Asked about which current artists they enjoy, Romita said the artist who preceded him on “Superman” is good, but couldn’t remember his name. He also mentioned Leinil Yu, Steve McNiven and Dave Gibbons. He said with so much good art out there he needs more time to check it out and compare himself to others just to try and keep pace. Bermejo mentioned James Harren as one of his favorite contemporaries and called the current artistic climate in comics an embarrassment of riches, with more talent working right now than at any time since he broke in. Romita also pointed out that there is a wealth of European and Asian artists whose work is rarely seen by U.S. audiences.
As the panel opened up to questions from the audience, comparing comic scripts to screenplays, but more difficult, and wondered if panel descriptions made things more difficult for artists. Romita answered in the affirmative, as anything that’s “more” is more difficult. If an artist is too inexperienced, he said, writers will take over and make it more difficult. He said artists have to be diplomatic when dealing with writers, and there has to be no ego involved.
This reporter asked Romita why he doesn’t do more inking, to which he replied that he can be more prolific when paired with an inker, which also lets him spend more time on the storytelling. He said that he’ll be doing be doing charcoals and soft leads on “Shmuggy & Bimbo,” his upcoming creator-owned project with Howard Chaykin. Asked if he chooses who inks on which projects, Romita said he doesn’t “demand” inkers, but his bosses ask him who he’d like to work with and he gives suggestions. While working on “Daredevil” he said he’d like to work with Al Williamson, almost as a joke, yet Marvel made the call and got Williamson to ink him. Romita thinks Klaus Janson is the best inker working right now, so when he agreed to join “Superman” he suggested the veteran inker join him on the series, and luckily for all involved DC complied.
Another audience member asked a general question about digital art. Bermejo said he recently started doing a little bit of digital art, because everything teaches you something, but he still prefers drawing on paper. He said he’s begun using a [Wacom] Cintiq a bit — it allows him to be more “fearless,” but it can also be a crutch. His facial proportions tend to shift to one side, and he moves the board to adjust. Like Scott, he flips the board over to adjust when working with traditional tools. With Photoshop, he can adjust things very fast without the restrictions of drawing on paper.
As Scott finished her Wonder Woman illustration, Romita said he would do something very fast, focusing on storytelling and design. He said he prefers the storytelling shape of a panel, which is the artist’s personal vision. He likes to do things in the horizontal shape of a movie screen, because that’s what your eyes see. According to him, Superman standing on a building isn’t as important as the background — the size and scope of the rest of the buildings and the people in the buildings, explaining that there is a flow to design.
Scott said she didn’t grow up with comic books, but she always drew super heroes. When she decided to get into comics, she didn’t really understand what that meant. After 6-7 months of playing around, she realized she didn’t want to do cover art or pin-ups, because “the storytelling was more interesting,” even though it meant she had to draw backgrounds.
This story brought up a memory from Romita’s childhood. He and his father used to watch movies together, and Romita Sr. would explain what he liked about them. Romita said nine times out of ten it was a scene in a noir movie that no one would pay attention to, but Romita, Sr. made sure his son saw it. In “The Big Country,” starring Charlton Heston and Gregory Peck, there’s a scene in a field where the two men beat the crap out of each other. The director pulled back to show two small figures in a gigantic field. Artists can do that instead of showing the big punch — they can show the effects of the punch, which opens up possibilities for the writer to bridge to new scenes. He spoke about the importance of establishing elements within a scene and offered sound advice: “Don’t be afraid of difficult panels.” Scott agreed that “difficult panels” can be the most satisfying things to achieve. She said she had to draw the Tower of Fate, with different perspectives in an endless environment. She gave herself a week to do two double-page spreads, and said it was a lot fun to keep adding onto it.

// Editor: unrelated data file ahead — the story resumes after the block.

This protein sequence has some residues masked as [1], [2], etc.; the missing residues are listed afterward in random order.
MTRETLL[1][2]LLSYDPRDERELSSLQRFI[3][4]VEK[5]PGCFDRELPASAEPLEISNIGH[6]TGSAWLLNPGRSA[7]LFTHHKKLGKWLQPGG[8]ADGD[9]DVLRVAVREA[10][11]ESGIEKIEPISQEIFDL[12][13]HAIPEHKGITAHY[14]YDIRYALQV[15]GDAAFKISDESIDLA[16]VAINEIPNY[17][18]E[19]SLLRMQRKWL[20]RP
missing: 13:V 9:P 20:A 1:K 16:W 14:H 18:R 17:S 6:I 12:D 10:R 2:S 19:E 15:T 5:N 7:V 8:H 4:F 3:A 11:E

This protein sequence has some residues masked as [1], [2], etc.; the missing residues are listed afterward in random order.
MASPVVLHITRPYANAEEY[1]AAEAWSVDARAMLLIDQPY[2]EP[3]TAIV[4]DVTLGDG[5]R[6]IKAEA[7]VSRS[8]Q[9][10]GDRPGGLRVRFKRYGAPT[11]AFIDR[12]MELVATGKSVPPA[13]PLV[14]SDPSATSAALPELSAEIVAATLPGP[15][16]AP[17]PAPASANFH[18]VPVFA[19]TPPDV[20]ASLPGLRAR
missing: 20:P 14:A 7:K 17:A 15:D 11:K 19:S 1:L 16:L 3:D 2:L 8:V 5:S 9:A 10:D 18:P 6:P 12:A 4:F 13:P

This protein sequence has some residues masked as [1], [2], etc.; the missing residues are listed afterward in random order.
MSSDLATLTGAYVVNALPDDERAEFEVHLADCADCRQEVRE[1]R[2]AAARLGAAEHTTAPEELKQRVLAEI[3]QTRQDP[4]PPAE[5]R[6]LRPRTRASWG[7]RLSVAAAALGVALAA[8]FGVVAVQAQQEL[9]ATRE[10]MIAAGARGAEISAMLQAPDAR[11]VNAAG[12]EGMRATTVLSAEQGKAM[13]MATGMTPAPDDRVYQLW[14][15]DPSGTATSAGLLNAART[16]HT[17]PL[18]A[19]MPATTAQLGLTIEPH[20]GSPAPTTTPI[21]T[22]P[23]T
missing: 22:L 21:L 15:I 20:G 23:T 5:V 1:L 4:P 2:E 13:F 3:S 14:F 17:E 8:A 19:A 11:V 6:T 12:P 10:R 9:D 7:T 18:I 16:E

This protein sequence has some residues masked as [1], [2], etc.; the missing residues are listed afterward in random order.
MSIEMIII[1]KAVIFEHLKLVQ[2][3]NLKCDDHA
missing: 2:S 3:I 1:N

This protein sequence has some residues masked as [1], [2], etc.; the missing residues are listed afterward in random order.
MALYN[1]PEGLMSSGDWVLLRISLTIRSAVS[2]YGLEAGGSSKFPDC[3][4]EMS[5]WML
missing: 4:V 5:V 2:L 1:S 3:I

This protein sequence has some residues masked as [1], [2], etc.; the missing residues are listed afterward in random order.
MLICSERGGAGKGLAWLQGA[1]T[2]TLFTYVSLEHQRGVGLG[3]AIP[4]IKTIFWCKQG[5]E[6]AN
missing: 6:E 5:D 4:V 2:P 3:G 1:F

Romita talked a bit about reference, saying that he used to go to the library and get photography books with things like windows, doors and faces turned in different directions. He walked around his house with his father, who would take pictures of the backs of doors and the inside of windows just so he could make sure to be accurate when he drew them. Scott noted that artists build up a mental library of references as they go along.
Telling another story of one of comics’ all-time greats, Romita said John Buscema was known to never turn the paper while drawing. Jack Kirby, on the other hand, would pin his pages to the drafting table, start in the upper left corner and do full pencils without roughing anything out. He didn’t do it all the time, however — just when he wanted to show off. Romita said Buscema was breaking down “Conan” for Tony DeZuniga and doing about 30 pages a day. On the back of each page, Buscema would draw beautiful illustrations as a warm-up — everything from fantasy characters to regular folk. People would come in to get Buscema’s art pages not for the Conan interiors, but for the illustrations on the back of each board.
During the latter portion of the panel Bermejo was working on his own sketch, leading him to stay quiet and focused. The audience was very keen to check out both Scott’s Wonder Woman and Bermejo’s figure as the panel ended. A bold fan asked if they could have Scott’s Wonder Woman. “Sure,” she said, to the delight of the fan and the jealousy of those nearby. As the room emptied out, this reporter spoke with Romita while on his way to the DC booth and the extraordinarily fast artist shared that the can usually do 7-10 pages power week, and that he’s done as many as 60 pages in a single month before. While each member of the panel approaches their art in different ways, it’s clear that the future is bright for each of them and readers everywhere.